Chest Harness (Chinese copy of Conterra) $29.95 USD
This harness comes with the functionality and form factor of the Conterra at 1/3 of the price.
Most recent Conterra review from Amazon:
Review Date: May 30, 2018
I do mountain SAR in California, I got this in 2018 but never used it on a call-out.
The shoulder straps are rough nylon webbing and the design makes them go straight up next to my neck. it is a bit uncomfortable as it doesn't conform with the slope of my shoulders. There's an extra piece sewn in the back that keeps the straps in that position, so it could probably be remedied by cutting that part off. The buckles on the shoulder straps sit right where my pack straps are, so it isn't too comfortable to wear under a pack. i remedied this by extending the straps to get the buckle out of the way - but then the chest harness became a belly harness. The pocket is medium-sized and can fit gloves, notepad, and large shears.
I think the inventory is aging, as i could tell that the nylon material was "hard" and the elastics were getting stiff. I exchanged for the new version (the Diva), which i think is a huge improvement.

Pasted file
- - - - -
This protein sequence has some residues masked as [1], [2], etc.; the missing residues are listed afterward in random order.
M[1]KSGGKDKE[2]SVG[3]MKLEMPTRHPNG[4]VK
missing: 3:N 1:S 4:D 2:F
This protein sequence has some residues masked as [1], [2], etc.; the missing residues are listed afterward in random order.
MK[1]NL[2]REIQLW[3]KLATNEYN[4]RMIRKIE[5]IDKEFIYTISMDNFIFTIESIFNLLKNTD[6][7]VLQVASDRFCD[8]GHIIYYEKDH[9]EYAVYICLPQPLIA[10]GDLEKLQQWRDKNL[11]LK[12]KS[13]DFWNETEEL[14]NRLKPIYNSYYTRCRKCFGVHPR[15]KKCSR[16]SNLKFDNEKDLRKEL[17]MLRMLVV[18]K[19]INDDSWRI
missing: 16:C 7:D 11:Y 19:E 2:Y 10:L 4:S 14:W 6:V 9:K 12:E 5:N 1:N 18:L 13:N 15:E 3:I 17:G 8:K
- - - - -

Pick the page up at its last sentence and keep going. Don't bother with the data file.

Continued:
Waterproof Case, $9.95 USD
Can be worn as chest mount, or detach the straps for carry in pack with or without antenna attached. Note, the 150mHZ IPX6 antenna is a tight fit ('A' Pack), but the 'B' Pack antennas fit.
These simple nylon cases are suitable for belt carry on your hip. Offers basic protection for your radio when in our out of your pack: from bumps, scratches, and falling off your belt when attached with just the belt clip that comes with the radio. The side strap is not so tight that it causes the PTT to accidentaly transmit. The clips are for an included chest strap that is not very ergonomic, so we generally clip our keys on them. (Other than not liking to have a rubber duck penetrate my brain via my nostril when I crash, or grounding my antenna against my body to render useless Tx propagation, I also don't chest carry my radio because I prefer to not subject my thoractic cavity to unknown doses of RF radiation, (at my age I need every advantage I can get)).
The primary belt loop is well implemented in that you can feed your belt through a non-detachable loop that is hard sew on, or you can unsnap and lift a second tab that fastens with Velcro and a snap grommet. This second option works well for attaching the case to fixed objects or straps, and should provide a relatively secure attachment system until the velcro and snap weaken with age.